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Swimming in Someone Else's Pool

Hosting Octopress on BigV

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Octopress is a very fun little blogging platform. As you can see, it’s what I’m using here. It’s a static site generator with enough bells and whistles to keep me happy, but which doesn’t get in the way.

Anyway, that’s not the point. The point of this post was to demonstrate how I went about provisioning this server. It’s hard to imagine anything simpler.

First: I needed a server. I’ve been working on BigV, so it seemed appropriate to use a BigV vm as a host.

Here’s the top-to-bottom set of commands I used:

$ bigv group new blackkettle
$ bigv vm new diner.blackkettle \
  --vm-discs=25G \
  --vm-memory=1 \
  --vm-cores=1 \

And that’s it. That gives me a machine with the hostname, 25GiB of disc space, 1GiB of RAM and 1 core. Totally overkill for a static site, but the smallest it’s feasible to provision, and I’ve got a little headroom there if I want to get clever later.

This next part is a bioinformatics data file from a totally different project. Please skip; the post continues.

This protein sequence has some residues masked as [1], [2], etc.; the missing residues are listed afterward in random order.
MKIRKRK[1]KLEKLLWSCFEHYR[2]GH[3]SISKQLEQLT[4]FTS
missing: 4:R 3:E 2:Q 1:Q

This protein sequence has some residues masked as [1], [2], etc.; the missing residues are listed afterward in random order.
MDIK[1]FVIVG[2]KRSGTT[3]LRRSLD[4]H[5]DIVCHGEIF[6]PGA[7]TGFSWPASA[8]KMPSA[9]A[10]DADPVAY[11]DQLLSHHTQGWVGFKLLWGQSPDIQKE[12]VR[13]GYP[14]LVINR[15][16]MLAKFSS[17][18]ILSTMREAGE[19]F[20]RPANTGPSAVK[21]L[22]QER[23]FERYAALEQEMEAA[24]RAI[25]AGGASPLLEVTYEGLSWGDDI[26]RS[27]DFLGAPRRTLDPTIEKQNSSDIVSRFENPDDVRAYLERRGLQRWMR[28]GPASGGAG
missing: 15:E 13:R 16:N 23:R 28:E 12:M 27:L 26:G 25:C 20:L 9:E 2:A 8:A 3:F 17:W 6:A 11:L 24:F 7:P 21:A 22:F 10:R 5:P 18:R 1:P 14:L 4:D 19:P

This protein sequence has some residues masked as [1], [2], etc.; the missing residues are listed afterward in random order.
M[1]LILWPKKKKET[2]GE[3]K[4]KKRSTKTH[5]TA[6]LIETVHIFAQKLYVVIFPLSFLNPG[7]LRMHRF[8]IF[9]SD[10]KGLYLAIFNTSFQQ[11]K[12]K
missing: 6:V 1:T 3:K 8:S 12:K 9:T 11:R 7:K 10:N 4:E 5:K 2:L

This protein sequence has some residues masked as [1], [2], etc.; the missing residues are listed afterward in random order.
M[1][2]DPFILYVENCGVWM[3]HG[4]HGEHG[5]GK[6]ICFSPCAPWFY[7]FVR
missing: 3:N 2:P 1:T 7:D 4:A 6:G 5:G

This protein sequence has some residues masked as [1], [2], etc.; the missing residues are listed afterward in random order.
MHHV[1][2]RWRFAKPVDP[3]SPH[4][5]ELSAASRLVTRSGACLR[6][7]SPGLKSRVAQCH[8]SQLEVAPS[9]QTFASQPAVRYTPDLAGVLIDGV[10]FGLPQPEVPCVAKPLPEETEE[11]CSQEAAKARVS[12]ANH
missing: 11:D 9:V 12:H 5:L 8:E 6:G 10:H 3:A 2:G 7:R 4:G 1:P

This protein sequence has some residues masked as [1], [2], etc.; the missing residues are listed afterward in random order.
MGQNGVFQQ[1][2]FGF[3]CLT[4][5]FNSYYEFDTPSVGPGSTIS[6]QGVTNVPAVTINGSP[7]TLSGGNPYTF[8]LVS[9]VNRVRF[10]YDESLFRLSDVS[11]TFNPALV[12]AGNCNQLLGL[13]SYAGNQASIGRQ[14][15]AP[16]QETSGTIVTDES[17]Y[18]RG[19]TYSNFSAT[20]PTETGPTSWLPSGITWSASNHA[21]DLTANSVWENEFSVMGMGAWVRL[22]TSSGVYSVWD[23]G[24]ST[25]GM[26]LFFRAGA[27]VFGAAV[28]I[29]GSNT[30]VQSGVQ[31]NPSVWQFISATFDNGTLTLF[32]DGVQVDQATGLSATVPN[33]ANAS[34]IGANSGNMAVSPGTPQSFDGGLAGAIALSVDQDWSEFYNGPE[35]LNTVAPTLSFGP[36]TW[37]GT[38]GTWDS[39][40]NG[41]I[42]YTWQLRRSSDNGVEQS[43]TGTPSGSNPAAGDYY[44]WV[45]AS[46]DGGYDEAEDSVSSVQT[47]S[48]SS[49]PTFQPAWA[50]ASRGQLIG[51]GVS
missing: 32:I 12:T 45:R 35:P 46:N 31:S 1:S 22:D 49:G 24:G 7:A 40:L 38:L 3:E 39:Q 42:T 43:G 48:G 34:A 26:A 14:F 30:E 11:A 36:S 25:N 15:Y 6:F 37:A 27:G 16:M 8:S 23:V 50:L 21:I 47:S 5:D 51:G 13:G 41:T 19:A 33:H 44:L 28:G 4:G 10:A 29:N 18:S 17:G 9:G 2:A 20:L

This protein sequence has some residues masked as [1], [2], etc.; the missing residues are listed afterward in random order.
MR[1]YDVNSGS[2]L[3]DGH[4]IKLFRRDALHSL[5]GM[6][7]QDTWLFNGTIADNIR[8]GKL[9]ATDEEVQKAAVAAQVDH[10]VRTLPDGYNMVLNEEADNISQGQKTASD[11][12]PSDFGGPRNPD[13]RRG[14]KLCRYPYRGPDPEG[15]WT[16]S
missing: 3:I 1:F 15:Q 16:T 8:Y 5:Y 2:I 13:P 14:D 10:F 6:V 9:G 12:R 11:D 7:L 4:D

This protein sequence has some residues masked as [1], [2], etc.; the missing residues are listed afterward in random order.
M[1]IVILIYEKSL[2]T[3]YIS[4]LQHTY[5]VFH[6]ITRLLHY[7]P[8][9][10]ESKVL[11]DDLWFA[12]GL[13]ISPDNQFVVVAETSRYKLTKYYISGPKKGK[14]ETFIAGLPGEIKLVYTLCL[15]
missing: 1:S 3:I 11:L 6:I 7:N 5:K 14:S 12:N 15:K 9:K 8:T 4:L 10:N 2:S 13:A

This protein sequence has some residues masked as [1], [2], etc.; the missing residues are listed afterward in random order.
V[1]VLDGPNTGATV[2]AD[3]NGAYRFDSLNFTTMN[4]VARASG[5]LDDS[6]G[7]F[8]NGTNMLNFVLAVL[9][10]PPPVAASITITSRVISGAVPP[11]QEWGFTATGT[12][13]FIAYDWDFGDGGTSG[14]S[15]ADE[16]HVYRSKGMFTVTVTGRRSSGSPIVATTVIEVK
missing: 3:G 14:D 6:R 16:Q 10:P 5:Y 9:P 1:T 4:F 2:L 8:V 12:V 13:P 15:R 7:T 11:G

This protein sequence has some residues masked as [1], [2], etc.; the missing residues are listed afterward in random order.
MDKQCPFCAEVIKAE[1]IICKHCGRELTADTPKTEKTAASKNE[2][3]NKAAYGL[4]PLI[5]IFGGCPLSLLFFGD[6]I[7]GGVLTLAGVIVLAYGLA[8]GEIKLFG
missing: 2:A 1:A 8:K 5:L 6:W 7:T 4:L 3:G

Symbiosis is Bytemark’s Debian derivative which not only takes care of a lot of sensible defaults for web hosting, but also automates away boring configuration details by generating DNS and web server details based on directory names.

I connected to the VM’s serial console with bigv vm connect diner.blackkettle, logged in with the root password generated as part of the imaging process, created the folder /srv/, and put my public key in ~/.ssh/authorized_keys*.

At this point (given a following DNS wind), anything uploaded to that directory would be served at Octopress needs the webroot to be set in its Rakefile. The relevant section for me looks like this:

ssh_user       = ""
ssh_port       = "22"
document_root  = "/srv/"
deploy_default = "rsync"

Now, to publish the site in its as-before-you-seen-glory is to do:

$ rake generate
$ rake deploy

And that’s it. Request a VM, make a folder, upload content. Done.

* This shouldn’t have been necessary. The imaging process should have done this for me. It’s possible I have a bug to track down.